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Calories & weight loss

EVE WOMAN
By -Bob Otieno | May 11th 2013 | 3 min read
By -Bob Otieno | May 11th 2013
EVE WOMAN

By Bob Otieno

Calories are a big deal when planning to lose weight. It is obvious that the more calories you consume, the more weight you gain and vice versa.

There are different ways to control your calorie intake, including calorie counting or tracking, following a calorie-controlled meal plan and eating mindfully by managing hunger and fullness. The most important thing to know about calories is that although to lose weight you need to eat less, going too low on calories while dieting can have detrimental effects.

Deficit

You may probably have heard of this equation: There are 3,500 calories in about 500 grammes of fat. Meaning, if you create a 500-calorie deficit each day, you will lose almost half a kilo per week and if you create a 1,000-calorie deficit each day, you will lose almost a kilo per week.

However, this equation is not always accurate. The reason for this discrepancy is because when your calorie deficit is too large, your body decreases your metabolic rate, which, therefore, closes the gap of deficit. This is a form of survival response, which prevents you from starving. Although this will happen when you reduce your calorie intake for a prolonged period of time, the effect is significant with severe calorie deficit.

If you are just starting a weight loss programme and doing it on your own, it is advised to limit your calorie deficit to 500 calories per day. You can further ensure proper metabolism by splitting the deficit between calories and exercise — eating 250 calories less and burning and extra 250.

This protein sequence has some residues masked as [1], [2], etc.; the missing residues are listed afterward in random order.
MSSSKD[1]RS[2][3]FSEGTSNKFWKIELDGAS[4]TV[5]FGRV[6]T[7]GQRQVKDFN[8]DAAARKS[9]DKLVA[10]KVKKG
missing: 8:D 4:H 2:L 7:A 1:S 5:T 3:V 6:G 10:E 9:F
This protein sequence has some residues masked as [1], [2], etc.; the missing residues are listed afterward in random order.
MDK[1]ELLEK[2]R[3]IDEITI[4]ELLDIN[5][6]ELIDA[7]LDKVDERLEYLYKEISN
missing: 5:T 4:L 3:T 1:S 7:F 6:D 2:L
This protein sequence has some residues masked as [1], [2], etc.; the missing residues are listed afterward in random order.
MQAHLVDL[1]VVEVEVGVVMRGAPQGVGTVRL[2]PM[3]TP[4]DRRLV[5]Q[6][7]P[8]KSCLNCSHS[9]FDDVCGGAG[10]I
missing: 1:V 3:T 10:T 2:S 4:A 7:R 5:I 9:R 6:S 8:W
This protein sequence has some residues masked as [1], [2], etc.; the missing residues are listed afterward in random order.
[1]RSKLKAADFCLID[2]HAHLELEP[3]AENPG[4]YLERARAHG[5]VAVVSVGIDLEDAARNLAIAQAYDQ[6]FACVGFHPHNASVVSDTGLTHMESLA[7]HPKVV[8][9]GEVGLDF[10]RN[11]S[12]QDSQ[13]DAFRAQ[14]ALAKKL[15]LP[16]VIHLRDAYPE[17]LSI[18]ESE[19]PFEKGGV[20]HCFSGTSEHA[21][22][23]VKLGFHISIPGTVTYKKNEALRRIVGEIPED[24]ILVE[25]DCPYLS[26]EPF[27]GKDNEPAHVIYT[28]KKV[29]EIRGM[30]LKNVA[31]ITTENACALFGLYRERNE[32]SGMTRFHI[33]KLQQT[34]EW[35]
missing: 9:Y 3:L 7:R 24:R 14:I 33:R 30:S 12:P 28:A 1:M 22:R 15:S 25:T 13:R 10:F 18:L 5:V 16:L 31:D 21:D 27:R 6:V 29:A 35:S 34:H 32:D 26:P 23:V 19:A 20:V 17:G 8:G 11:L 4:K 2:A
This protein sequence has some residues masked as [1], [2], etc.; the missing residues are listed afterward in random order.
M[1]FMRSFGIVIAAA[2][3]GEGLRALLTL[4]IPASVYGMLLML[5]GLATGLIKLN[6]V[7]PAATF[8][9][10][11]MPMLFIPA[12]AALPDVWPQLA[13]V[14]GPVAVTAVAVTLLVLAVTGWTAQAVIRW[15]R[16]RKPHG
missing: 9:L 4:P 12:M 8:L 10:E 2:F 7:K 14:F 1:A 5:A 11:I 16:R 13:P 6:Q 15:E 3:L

It is also important to be patient. Time seems to pass quickly, except when you are weighing yourself daily waiting for those kilos to drop. Losing weight will take time, so it is important to adopt achievable habits and set realistic goals.

STEPS AS YOU GETTING STARTED:

1. Determine how many calories you need per day given your age, gender, weight, height, activity level and other factors that affect total calorie expenditure.

2. Decide how you will burn an additional 250 calories daily. Choose a physical activity you enjoy enough to be consistent. Cut your daily calories by 250 per day. Do this using a calorie-tracking tool or contact a fitness and nutritional expert to help you organise weekly meal plans for your target calorie level.

3.Implement your plan and log your progress. You can’t measure something without data, so it is crucial to log your daily food consumption, fluid intake and exercise. Each week, decide on one or two things you are going to improve on. Perhaps you might think of adding five minutes to your daily walk or increasing the speed of your walking. You could also reduce episodes of eating out from five to two times per week.

4.Make the goals specific because a goal like to ‘eat better’ is difficult to track and measure. It is, therefore, not effective in helping you change your habits. With consistent, incremental and calculated steps, you will begin to make progress toward a healthy weight.
 

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